2 ssirois

Volunteer

Rating: 5

I have been a guide dog user for Southeastern for minny years I would not go to another school. Danny is my 3rd dog and he is the best yet. I love him and I know he loves me. He is my first boy dog. He is the Lions Clubs Mascot.. I just want to thank the school for changing my life.

1

Volunteer

Rating: 5

I have been raising a SEGD puppy for the last eight months. She is my first puppy and I wasn't sure what to expect in the way of support. From our first visit to a puppy raiser meeting we found the unwavering support of all the SEGD staff and volunteers. Their commitment to the guide dog cause is amazing and they go out of their way to help raisers find the best way to help produce a wonderful guide dog for the blind. The volunteer area coordinators are the most helpful and dedicated people you could ever meet. They work tirelessly to help each of the raisers with any needs.Working with SEGD has been a wonderful experience.

1

Volunteer

Rating: 5

I am a Puppy Raiser for Southeastern Guide Dogs and I have to say that I love raising for this organization. Southeastern offers so much support and encouragement to all the puppy raisers that they have. The staff are always so friendly and willing to please. The environment at the school is so relaxing. Everyone makes you feel right at home. I love raising for Southeastern and I will continue to do so!

1

Volunteer

Rating: 5

I am a puppy raiser with Southeastern Guide Dogs and I have to tell you that the support and assistance that they give their volunteers is far beyond what I ever expected to receive. They provide guidance and constructive feedback to aid a puppy raiser through every step of the puppy's training. I couldn't be more pleased with the strengths that their knowledge of guide dogs provides to a blind person independence, at totally no cost to the handicapped individual.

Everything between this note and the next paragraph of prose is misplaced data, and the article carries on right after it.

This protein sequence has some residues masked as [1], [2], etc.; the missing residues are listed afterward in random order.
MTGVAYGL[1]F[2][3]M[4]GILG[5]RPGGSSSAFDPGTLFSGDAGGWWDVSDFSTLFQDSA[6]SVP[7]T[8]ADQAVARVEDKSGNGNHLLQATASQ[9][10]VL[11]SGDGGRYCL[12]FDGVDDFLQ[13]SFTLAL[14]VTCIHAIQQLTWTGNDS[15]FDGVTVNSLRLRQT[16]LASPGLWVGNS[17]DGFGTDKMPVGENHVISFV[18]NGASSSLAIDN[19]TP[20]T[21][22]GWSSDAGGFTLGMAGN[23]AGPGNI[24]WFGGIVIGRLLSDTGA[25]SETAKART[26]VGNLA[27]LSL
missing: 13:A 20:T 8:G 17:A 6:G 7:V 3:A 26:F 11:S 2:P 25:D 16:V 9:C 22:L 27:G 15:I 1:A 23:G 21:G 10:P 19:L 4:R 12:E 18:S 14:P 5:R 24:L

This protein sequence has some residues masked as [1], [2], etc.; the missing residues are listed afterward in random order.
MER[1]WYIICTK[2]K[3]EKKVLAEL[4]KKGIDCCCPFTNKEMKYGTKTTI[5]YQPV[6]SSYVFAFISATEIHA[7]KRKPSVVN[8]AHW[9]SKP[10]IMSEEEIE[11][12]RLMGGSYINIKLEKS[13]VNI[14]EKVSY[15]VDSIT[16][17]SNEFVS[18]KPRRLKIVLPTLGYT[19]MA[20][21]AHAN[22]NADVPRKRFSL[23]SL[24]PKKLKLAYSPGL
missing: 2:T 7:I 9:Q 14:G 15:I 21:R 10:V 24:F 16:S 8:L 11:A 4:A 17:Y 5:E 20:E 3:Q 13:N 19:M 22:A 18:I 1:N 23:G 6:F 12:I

1

Client Served

Rating: 5

From my perspective as a client and new guide dog user, I can only say that Southeastern Guide Dogs runs a facility that is wonderful. Their mission to provide highly trained guide dogs to visually impaired individuals at no cost to them is met and exceeded in every way. The facility itself is lovely; the trainers are first rate and the entire staff is warm, friendly and helpful. That they do this with only private donations and an army of generous volunteers is impressive beyond words. The beautiful dog that is now my constant companion has opened up my world again to the extent that I'm only sorry I didn't do this years earlier. To sum up, I simply can't say enough good things about Southeastern Guide Dogs; the facility, program and people.

2 Mickey G.

Client Served

Rating: 5

As a guide dog user myself, I can honestly say that Southeastern Guide Dogs is one of the finist traning facilities in the USA. The entire staff work hard to see to it that not only do the dogs get the best training and treatment afforded but that the students and graduates are their number one concern. The grounds are set up to train for every situation and the students go through a series of different sceniros in order to assure that they can handle anything they come across in the real world working with their guide dog as a team. The school has people there to help even before you start your training to counsel you on what you need to do in order to obtain a guide dog, how to do it, and what is involved. Then once you have graduated they have a team of GAC (Graduate Advisory Council) that is there 24/7/365 to assist with any problems or questions you may have. I would have to say this is the number one school for anyone looking to get a guide dog and proud to say that I am a graduate myself.

2

Client Served

Rating: 5